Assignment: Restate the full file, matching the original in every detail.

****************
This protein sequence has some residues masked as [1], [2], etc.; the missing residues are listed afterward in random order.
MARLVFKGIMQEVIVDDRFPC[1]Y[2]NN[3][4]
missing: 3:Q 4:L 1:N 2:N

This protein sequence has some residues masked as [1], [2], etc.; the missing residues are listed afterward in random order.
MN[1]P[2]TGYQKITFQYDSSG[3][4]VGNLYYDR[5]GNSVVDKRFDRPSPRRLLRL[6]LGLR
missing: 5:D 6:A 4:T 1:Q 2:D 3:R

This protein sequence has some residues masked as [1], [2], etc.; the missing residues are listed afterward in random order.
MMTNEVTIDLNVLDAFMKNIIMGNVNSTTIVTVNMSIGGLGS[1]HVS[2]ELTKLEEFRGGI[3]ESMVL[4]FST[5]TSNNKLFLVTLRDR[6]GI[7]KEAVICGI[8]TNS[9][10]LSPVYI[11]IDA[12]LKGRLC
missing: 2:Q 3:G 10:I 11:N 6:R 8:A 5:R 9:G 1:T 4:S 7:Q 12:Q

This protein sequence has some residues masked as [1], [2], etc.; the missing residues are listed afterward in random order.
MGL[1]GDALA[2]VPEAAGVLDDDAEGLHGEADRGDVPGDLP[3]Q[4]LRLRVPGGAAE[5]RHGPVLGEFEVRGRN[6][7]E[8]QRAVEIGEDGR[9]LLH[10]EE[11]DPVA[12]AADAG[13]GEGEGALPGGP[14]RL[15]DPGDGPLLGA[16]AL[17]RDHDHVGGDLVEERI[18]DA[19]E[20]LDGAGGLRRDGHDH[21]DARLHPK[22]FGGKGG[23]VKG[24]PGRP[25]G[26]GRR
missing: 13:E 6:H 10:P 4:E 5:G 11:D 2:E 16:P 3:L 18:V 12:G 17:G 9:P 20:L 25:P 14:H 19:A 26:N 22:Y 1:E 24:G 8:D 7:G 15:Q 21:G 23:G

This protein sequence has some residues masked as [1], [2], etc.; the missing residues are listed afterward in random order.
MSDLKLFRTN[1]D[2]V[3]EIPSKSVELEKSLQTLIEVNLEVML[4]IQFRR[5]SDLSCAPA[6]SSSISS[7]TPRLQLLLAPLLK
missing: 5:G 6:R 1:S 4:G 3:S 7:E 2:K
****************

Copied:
This protein sequence has some residues masked as [1], [2], etc.; the missing residues are listed afterward in random order.
MARLVFKGIMQEVIVDDRFPC[1]Y[2]NN[3][4]
missing: 3:Q 4:L 1:N 2:N

This protein sequence has some residues masked as [1], [2], etc.; the missing residues are listed afterward in random order.
MN[1]P[2]TGYQKITFQYDSSG[3][4]VGNLYYDR[5]GNSVVDKRFDRPSPRRLLRL[6]LGLR
missing: 5:D 6:A 4:T 1:Q 2:D 3:R

This protein sequence has some residues masked as [1], [2], etc.; the missing residues are listed afterward in random order.
MMTNEVTIDLNVLDAFMKNIIMGNVNSTTIVTVNMSIGGLGS[1]HVS[2]ELTKLEEFRGGI[3]ESMVL[4]FST[5]TSNNKLFLVTLRDR[6]GI[7]KEAVICGI[8]TNS[9][10]LSPVYI[11]IDA[12]LKGRLC
missing: 2:Q 3:G 10:I 11:N 6:R 8:A 5:R 9:G 1:T 4:S 7:Q 12:Q

This protein sequence has some residues masked as [1], [2], etc.; the missing residues are listed afterward in random order.
MGL[1]GDALA[2]VPEAAGVLDDDAEGLHGEADRGDVPGDLP[3]Q[4]LRLRVPGGAAE[5]RHGPVLGEFEVRGRN[6][7]E[8]QRAVEIGEDGR[9]LLH[10]EE[11]DPVA[12]AADAG[13]GEGEGALPGGP[14]RL[15]DPGDGPLLGA[16]AL[17]RDHDHVGGDLVEERI[18]DA[19]E[20]LDGAGGLRRDGHDH[21]DARLHPK[22]FGGKGG[23]VKG[24]PGRP[25]G[26]GRR
missing: 13:E 6:H 10:P 4:E 5:G 11:D 2:E 16:P 3:L 18:V 12:G 17:G 9:P 20:L 25:P 14:H 19:A 26:N 22:Y 1:E 24:G 8:D 7:G 15:Q 21:G 23:G

This protein sequence has some residues masked as [1], [2], etc.; the missing residues are listed afterward in random order.
MSDLKLFRTN[1]D[2]V[3]EIPSKSVELEKSLQTLIEVNLEVML[4]IQFRR[5]SDLSCAPA[6]SSSISS[7]TPRLQLLLAPLLK
missing: 5:G 6:R 1:S 4:G 3:S 7:E 2:K